The drive to and from my non-quilting job is just lovely with all the trees in bloom. I take the scenic route that makes my commute a tad bit longer, but it's so beautiful that I don't mind. I think I'll be seeing some Bambi's soon, because I usually see the deer in the clearings of the forest, but they haven't been out for the last few weeks, so I'm guessing there will be babies making their appearances soon.
On another note, my childhood friend Jennifer, a different Jen than DiscoJen, just moved to the other side of my neighborhood which is exciting for me. We now live about the same proximity as we did when we were kids. I thought it was pretty funny when she told me where she was moving. When I moved to my current location, I couldn't believe how far in the boonies it was and all my friends lived so far away. Now most of my friends have moved out this way too. And thanks to quilting, I've made many new friends out here as well. I hope this means that Jen and I will be able to quilt together more now!

Tuesday, May 5, 2009

Quilt Festival 2009

"Twist & Shout" by Diane Siminacek of Bellaire, Michigan
The Quilt Festival in Rosemont took place about a month ago, but I'm just catching up since then. The Festival was great, but several exhibits were "no photography allowed" this year, which was very disappointing. I don't know what the big deal is with photos, I would be honored if someone thought enough of my quilts to take a picture to remember and be inspired by at a later date.
The "Sky's the limit" contest entrants were fantastic, but I can't show them to you since photos weren't allowed. They have a few of them on the Quilts website. And they are just in time for the new Star Trek movie! I admit it, I really want to see it on the IMAX, but there will be absolutely no uniform wearing involved.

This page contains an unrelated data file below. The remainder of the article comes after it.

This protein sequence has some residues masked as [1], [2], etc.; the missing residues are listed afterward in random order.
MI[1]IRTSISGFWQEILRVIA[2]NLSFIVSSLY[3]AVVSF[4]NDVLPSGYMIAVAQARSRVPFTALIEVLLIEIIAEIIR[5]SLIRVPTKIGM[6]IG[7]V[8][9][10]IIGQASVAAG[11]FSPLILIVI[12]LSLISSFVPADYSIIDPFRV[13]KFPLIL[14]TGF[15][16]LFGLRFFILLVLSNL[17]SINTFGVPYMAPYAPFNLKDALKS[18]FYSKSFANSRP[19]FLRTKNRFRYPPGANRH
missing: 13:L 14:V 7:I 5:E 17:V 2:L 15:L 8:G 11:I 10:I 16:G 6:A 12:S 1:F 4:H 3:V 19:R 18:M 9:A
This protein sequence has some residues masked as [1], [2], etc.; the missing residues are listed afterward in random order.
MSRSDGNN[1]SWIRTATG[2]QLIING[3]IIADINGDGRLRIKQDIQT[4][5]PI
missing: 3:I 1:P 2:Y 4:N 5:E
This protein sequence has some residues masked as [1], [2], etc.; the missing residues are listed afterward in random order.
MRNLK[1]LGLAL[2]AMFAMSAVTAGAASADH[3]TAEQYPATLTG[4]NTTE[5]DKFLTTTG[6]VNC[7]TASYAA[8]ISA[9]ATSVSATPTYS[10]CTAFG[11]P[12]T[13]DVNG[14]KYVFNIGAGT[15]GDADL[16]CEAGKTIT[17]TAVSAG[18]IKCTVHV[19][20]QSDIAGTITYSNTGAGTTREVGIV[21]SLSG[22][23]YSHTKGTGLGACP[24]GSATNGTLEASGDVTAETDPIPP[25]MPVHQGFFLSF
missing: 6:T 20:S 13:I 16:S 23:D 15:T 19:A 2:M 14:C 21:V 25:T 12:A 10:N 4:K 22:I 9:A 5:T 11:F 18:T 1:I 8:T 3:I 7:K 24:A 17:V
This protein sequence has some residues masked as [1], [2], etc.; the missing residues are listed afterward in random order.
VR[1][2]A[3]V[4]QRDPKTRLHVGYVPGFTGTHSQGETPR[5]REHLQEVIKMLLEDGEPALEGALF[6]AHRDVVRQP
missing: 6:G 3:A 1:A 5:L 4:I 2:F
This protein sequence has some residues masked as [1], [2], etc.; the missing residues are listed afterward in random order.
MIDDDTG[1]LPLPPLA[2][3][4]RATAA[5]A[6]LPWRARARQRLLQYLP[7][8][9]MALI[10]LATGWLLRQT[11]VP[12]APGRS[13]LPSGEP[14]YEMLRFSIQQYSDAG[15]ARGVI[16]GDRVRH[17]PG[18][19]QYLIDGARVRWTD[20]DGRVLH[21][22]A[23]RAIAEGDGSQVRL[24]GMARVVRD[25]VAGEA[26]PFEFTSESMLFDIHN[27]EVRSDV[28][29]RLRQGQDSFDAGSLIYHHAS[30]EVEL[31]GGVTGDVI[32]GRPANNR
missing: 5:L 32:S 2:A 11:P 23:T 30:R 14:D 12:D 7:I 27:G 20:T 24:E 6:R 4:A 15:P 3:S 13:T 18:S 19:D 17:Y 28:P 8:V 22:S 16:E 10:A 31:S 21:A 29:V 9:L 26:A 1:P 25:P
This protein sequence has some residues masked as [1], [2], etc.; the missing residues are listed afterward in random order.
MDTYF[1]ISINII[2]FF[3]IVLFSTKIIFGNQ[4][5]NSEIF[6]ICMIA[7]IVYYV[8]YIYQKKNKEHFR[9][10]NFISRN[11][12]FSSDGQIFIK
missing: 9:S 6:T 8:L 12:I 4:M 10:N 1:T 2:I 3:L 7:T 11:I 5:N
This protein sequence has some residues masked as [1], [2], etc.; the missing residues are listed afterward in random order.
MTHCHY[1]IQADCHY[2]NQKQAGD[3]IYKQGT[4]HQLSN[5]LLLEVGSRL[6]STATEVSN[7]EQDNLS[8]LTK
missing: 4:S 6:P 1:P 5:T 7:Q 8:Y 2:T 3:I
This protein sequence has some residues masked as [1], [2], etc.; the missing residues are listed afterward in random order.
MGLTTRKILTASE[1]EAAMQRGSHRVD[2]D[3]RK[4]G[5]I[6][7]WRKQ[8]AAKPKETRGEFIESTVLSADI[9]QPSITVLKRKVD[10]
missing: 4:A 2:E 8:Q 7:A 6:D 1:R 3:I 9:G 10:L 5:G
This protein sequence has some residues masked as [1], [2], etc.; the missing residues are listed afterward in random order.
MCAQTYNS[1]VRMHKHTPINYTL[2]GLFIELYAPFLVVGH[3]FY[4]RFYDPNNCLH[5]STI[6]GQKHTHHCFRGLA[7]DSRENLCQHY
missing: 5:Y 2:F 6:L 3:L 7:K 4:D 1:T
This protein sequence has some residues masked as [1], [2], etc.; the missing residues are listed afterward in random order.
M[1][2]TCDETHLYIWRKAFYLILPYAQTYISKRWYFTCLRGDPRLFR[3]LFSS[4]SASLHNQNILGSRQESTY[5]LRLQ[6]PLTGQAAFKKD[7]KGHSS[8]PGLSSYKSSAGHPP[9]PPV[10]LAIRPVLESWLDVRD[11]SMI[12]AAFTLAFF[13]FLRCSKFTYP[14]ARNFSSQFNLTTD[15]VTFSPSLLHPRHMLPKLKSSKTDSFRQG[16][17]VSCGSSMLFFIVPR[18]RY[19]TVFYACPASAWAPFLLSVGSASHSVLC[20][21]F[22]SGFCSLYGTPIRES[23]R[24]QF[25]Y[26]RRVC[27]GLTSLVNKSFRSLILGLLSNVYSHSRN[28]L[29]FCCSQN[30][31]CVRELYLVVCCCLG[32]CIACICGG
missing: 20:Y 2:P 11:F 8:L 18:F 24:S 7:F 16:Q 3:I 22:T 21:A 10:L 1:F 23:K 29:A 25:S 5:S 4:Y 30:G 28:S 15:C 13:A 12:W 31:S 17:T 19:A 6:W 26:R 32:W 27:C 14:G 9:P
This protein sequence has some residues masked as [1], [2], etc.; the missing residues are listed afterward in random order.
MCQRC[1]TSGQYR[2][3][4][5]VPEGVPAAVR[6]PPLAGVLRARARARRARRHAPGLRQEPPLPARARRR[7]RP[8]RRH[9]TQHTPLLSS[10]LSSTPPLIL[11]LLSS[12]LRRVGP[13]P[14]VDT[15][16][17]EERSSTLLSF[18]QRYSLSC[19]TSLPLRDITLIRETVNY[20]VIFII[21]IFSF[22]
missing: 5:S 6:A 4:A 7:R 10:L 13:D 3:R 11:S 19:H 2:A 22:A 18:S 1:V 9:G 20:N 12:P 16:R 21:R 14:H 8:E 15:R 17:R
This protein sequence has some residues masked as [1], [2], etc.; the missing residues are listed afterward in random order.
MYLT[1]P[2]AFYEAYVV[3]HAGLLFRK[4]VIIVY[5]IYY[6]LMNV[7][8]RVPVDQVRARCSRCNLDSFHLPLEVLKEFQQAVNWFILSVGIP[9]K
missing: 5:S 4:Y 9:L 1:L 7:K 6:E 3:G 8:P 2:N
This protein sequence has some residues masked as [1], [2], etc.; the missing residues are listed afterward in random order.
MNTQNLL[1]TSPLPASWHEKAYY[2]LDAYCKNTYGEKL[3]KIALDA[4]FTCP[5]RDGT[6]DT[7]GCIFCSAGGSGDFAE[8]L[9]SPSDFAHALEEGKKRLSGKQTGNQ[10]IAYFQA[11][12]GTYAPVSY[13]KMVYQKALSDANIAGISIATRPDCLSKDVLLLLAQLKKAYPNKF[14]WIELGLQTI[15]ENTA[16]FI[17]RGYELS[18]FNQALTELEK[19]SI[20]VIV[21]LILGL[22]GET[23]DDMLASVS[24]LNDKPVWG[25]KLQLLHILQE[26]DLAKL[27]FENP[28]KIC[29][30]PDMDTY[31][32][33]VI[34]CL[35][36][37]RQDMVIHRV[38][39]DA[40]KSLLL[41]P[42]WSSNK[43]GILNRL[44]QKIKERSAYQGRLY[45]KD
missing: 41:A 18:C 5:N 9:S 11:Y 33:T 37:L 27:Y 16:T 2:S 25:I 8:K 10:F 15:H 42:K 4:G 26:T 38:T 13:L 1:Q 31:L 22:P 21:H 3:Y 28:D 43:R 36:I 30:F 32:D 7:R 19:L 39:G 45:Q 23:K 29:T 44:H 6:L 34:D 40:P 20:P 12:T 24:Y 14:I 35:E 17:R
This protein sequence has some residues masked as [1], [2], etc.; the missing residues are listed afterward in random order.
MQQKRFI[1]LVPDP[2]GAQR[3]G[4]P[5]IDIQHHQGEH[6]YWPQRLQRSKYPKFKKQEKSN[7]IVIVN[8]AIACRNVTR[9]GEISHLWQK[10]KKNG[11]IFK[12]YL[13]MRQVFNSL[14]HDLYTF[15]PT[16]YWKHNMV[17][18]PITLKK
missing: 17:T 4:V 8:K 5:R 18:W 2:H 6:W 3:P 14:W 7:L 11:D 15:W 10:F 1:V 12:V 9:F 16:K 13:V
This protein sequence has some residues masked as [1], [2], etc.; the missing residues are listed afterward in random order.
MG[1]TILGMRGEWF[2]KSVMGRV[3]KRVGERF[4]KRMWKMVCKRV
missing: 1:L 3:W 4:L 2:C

As usual, there were several Japanese quilters that just blew me away! Seriously, I just don't know how these amazing women complete these quilts in a lifetime! They were huge, probably at least king size. Most were hand appliques and hand quilted too.
Here are a few of my favorites from the show that I was able to photograph:
"Breath of Life" by Harumi Asada
Chitagun Aichi, Japan

"Spring in Japan" by Akiko Kawata
Osaka, Japan

"Red Owls" by Karin Peirce
Belmont, Maine

And my absolute favorite from the entire show:

"A Midsummer Night's Garden" by Jan Hutchinson
Sedgewick, Kansas

The applique and embroidery are gorgeous, but the quilting absolutely makes this quilt!! The trapunto'd (sp?) fairy, butterflies, bees, dragonflies, snails and flowers are just incredible!!! And she used my favorite batik as the background.

For those not versed in quilting terminology, Trapunto is when you quilt a design with a poofy batting behind it. Then you cut away the extra on the outside of the image you quilted, layer the quilt top with the normal batting and backing, then requilt over the trapuntoed(sp?) image. The if you quilt closely together around the image, it poofs out like the images in this stunning quilt.

I have to go feed the zoo now, as they are becoming quite vocal about the fact that it's 5 minutes past their dinner time.